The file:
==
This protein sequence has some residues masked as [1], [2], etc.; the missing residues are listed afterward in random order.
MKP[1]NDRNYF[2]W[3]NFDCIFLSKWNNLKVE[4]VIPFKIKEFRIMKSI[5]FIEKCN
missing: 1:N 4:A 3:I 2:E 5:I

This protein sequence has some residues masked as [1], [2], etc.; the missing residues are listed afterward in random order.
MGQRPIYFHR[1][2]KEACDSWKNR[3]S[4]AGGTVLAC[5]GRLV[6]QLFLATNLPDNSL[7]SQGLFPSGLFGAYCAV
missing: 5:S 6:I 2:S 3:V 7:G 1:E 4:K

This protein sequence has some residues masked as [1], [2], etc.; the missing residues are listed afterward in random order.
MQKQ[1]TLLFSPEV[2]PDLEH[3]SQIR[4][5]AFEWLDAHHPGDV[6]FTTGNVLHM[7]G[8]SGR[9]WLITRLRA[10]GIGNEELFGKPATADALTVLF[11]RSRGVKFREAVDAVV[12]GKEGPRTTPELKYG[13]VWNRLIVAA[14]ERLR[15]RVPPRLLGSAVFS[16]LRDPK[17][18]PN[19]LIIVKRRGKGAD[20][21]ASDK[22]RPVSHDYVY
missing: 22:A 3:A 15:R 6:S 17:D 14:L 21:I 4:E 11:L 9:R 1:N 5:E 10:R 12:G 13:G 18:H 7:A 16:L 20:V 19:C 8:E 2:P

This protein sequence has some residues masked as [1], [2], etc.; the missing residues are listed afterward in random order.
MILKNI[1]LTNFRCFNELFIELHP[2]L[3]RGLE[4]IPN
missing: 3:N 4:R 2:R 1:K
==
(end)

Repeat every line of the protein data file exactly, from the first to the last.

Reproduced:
This protein sequence has some residues masked as [1], [2], etc.; the missing residues are listed afterward in random order.
MKP[1]NDRNYF[2]W[3]NFDCIFLSKWNNLKVE[4]VIPFKIKEFRIMKSI[5]FIEKCN
missing: 1:N 4:A 3:I 2:E 5:I

This protein sequence has some residues masked as [1], [2], etc.; the missing residues are listed afterward in random order.
MGQRPIYFHR[1][2]KEACDSWKNR[3]S[4]AGGTVLAC[5]GRLV[6]QLFLATNLPDNSL[7]SQGLFPSGLFGAYCAV
missing: 5:S 6:I 2:S 3:V 7:G 1:E 4:K

This protein sequence has some residues masked as [1], [2], etc.; the missing residues are listed afterward in random order.
MQKQ[1]TLLFSPEV[2]PDLEH[3]SQIR[4][5]AFEWLDAHHPGDV[6]FTTGNVLHM[7]G[8]SGR[9]WLITRLRA[10]GIGNEELFGKPATADALTVLF[11]RSRGVKFREAVDAVV[12]GKEGPRTTPELKYG[13]VWNRLIVAA[14]ERLR[15]RVPPRLLGSAVFS[16]LRDPK[17][18]PN[19]LIIVKRRGKGAD[20][21]ASDK[22]RPVSHDYVY
missing: 22:A 3:A 15:R 6:S 17:D 14:L 21:I 4:E 11:L 9:R 1:N 5:E 10:R 12:G 13:G 18:H 7:A 16:L 20:V 19:C 8:E 2:P

This protein sequence has some residues masked as [1], [2], etc.; the missing residues are listed afterward in random order.
MILKNI[1]LTNFRCFNELFIELHP[2]L[3]RGLE[4]IPN
missing: 3:N 4:R 2:R 1:K